Wisdom Of Ulu Al-Albab In Sustaining Human Resource Development In Muslim World
The wisdom of men that endowed with understanding (ulÅ« al-albÄb) sustains human resource development in Muslim world for many centuries despite the presence of colonization and dominance of super power from non-Muslim world. The essence of ulÅ« al-albÄb lies with the TawhÄ«dic paradigm, an Islamic monotheism that guides men and women to execute dual tasks as servant and vicegerent of Allah. This study argues that wisdom of ulÅ« alalbÄb provides comprehensive elements of sustainability in the human resource development. Based on interviews with selected Muslim business owners and managers from various nationalities operated their business in Klang Valley, most of the wisdom lies in the struggle to survive within the free market systems and reduces the wisdom of ulÅ« al-albÄb toÂ certain routines and innovation instead of survival of the Muslim nation and civilization. The study provides contingency views on human resource development from the ulÅ« al-albÄb dimension. Public policy makers and business decision makers would develop ulÅ« al-albÄb HRD system to acquire, transfer and nurture wisdom to sustain organization. The future research suggest the study to use triangulation case study method for more rigorous and comprehensive results.
Al-Faruqi, I.R. (1992). Al Tawhid: Its Implications for Thought and Life.
Herndon, Virginia: International Institute of Islamic Thought.
Cornford, I.R. (2009). Mere platitudes or realistically achievable? An evaluation of current lifelong learning policy in Australia. International Journal of Lifelong Education, 28 (1), 19-40.
Cully, M. and Curtain, R. (2001). New apprenticeships: an unheralded labour market program. Australian Bulletin of Labour, 27 (3),204-215.
Daft, R.L. (2010). New era of management (9th ed). Canada: South-Western Cengage Learning.
Feinstein, L. & Hammonda, C. (2004). The contribution of adult learning to health and social capital, Oxford Review of Education, 30 (2), pp.199-
Hamid, A.W. (1999). Islam the natural way. London: MELS
Han, S. (2007). Asian lifelong learning in the context of a global knowledge economy: A task re-visited. Asia Pacific Education Review, 8 (3), 478- 486, DOI: 10.1007/BF03026475
Han, S. (2001). Creating systems for lifelong learning in Asia. Asia Pacific
Education Review, 2(2), 85-95, DOI: 10.1007/BF03026293
Hancock, L. (2006). Mature workers, training and using TLM frameworks.
Australian bulletin of labour, 32 (3), retrieved from freepatentsonline.com
Haneef, M.A. (1997). Islam, the Islamic Worldview and Islamic economics. IIUM Journal of Economics and Management, 5 (1), 39-66.
Ibn Kathir, I. (2003).Tafsir Ibn Kathir (Abridged) (2nd ed.). Riyadh:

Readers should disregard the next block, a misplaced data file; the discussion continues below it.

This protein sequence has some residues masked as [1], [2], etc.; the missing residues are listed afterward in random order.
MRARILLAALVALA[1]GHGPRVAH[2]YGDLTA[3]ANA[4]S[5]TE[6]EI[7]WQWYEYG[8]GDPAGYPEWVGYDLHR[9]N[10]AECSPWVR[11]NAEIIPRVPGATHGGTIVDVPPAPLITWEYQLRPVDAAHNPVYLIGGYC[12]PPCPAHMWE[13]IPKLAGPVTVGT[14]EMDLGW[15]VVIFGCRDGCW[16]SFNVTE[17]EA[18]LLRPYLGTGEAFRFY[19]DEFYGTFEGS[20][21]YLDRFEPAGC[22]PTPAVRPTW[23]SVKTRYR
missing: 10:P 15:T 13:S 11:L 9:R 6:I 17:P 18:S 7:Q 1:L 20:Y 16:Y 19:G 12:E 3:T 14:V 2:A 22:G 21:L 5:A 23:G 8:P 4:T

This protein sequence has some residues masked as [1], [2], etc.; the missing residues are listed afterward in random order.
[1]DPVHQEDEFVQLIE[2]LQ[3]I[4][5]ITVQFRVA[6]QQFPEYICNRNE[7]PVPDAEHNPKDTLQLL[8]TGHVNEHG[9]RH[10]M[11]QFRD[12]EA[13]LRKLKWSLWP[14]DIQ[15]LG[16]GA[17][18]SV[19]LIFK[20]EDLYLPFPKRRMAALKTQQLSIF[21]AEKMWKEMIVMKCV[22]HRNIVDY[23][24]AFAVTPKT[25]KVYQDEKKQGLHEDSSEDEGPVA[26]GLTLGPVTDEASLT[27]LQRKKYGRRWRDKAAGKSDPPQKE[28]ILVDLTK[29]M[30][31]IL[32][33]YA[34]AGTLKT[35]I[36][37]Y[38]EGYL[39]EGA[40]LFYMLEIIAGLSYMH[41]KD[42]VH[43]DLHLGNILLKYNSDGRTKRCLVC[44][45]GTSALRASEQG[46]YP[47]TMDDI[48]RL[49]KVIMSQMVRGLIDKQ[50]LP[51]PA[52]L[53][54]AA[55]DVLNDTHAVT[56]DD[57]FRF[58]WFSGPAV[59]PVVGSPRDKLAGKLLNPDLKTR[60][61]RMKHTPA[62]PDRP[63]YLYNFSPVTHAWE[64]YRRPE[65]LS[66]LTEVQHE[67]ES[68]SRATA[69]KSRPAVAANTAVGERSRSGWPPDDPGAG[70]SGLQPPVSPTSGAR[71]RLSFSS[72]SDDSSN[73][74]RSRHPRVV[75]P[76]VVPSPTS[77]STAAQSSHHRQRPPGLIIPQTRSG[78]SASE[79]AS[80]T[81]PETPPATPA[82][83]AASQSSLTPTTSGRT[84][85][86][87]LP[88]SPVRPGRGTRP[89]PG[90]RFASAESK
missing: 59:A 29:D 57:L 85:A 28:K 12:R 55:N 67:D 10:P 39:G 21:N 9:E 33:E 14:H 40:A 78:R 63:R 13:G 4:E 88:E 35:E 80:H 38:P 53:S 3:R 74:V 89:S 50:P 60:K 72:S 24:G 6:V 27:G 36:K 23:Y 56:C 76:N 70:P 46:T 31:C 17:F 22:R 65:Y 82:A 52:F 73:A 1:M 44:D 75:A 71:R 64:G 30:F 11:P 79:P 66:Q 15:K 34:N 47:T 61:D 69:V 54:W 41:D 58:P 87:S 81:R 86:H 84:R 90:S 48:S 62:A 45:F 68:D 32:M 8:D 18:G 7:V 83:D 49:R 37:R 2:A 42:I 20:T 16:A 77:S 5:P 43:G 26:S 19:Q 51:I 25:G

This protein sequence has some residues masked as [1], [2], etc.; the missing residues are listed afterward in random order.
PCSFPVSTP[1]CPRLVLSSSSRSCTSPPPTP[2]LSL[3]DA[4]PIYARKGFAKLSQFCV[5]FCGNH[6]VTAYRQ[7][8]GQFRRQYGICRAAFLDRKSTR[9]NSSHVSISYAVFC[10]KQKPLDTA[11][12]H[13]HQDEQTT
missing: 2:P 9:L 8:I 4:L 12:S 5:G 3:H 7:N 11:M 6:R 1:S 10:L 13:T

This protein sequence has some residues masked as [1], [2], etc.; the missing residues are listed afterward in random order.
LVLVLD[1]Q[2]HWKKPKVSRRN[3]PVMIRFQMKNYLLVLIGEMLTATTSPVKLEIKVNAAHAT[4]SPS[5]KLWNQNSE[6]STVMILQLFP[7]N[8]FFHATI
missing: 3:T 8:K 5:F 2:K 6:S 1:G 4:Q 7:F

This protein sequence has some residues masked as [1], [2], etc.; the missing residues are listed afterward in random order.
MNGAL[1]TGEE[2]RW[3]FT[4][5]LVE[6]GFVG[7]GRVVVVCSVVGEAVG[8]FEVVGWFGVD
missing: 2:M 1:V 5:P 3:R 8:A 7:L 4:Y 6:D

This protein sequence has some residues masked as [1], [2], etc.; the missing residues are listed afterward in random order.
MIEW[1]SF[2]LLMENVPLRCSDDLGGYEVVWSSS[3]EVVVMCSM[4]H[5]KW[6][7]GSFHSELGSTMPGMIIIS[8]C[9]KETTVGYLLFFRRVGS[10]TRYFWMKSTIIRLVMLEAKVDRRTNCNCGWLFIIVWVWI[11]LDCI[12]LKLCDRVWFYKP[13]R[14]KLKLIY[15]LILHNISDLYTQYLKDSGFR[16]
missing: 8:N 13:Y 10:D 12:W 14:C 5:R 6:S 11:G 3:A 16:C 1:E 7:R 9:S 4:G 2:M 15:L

Ismail, Y. (1991). Mengurus Secara Islam Kuala Lumpur A. S. Noordeen.
Ismail, Y. (1996). Pengurusan Dalam Islam. Kuala Lumpur:A.S.Noordeen.
Jenkins, A., Vignoles, A., Wolf, A. and Galindo-Rueda, F. (2003). The
determinants and labour market effects
of lifelong learning. Applied Economics, 35 (16), pp.1711-1721.
Karim, N.S. & Hussein, R. (2008). Managersâ€™ perception of information
management and the role of information and knowledge managers: The Malaysian perspectives. International Journal of Information
Management, 28 (2),114â€“127.
Kumar, P. (2004). Lifelong learning in Singapore: where are we now?
International Journal of Lifelong Education, 23 (6), 559-568.
Lewis, H. (2006). Excellence without a soul: how a great university forgot
education. New York: Public Affairs
Mawdudi, S. A. A. l. (1992). Meaning of the Qur'an (Vol. I-III). Lahore: Islamic Publications.
Meyers, R., Billett, S. and Kelly, A. (2010). Mature-aged workers' learning needs and motivations for participation in training programs. International Journal of Training Research, 8 (2),
Mintzberg, H. (1980) The nature of managerial work, Englewood Cliffs,
N.J.: Prentice Hall.
Mohd Kamal Hassan (2010). A return to the Qurâ€™Änic paradigm of development and integrated knowledge: The UlÅ« al AlbÄb model. Intellectual Discourse, 18 (2), 183-210.
Osman-Gani, A. & Sarif, S.M. (Eds), Spirituality in Management from
Islamic Perspective, Kuala Lumpur, Malaysia: IIUM Press.
Patton, M. Q. (1990). Qualitative Evaluation and Research Methods (2nd ed.). Newbury Park, California: Sage Publications.
Stenberg, A and Westerlund, O. (2008).Does comprehensive education
work for the long-term unemployed? Labour Economics, 15 (1), 54-67.
Qutb, S. (1994). This religion of Islam (hadha 'd-din). Riyadh :International Islamic Publishing House.
Rahman, A. (1995). Islam: Ideology and the way of life. Kuala Lumpur: A.S. Noordeen.
Wainwright, D. (1997). Can sociological research be qualitative, critical, and valid? The Qualitative Report, 3.
Zabeda, A.H. (2004). Knowledge management: issues, process and
outcomes (Unpublished PhD thesis). University of Strathcylde, Glasgow,
Zabeda, A.H. (2008). Identifying knowledge and creating knowledgeable
employees. Journal of Knowledge Management Practice, 9 (2), retrieved
Zabeda, A.H. (2011). Knowledge sharing in Islam: implications for practice in organisations. In A. Osman-Gani & S.M. Sarif (Eds), Spirituality in Management from Islamic Perspective (pp. 153-190), Kuala Lumpur, Malaysia: IIUM Press.
Zarkasyi. H.F. (2010). Al-GhazÄlÄ«â€™s concept of causality with reference to his interpretation of reality and
knowledge. Kuala Lumpur, Malaysia: IIUM Press.
Vergragt, P.J. (2012).Technology, Globalization, and Sustainable
Development. Journal of Cleaner Production, 24, 204-206.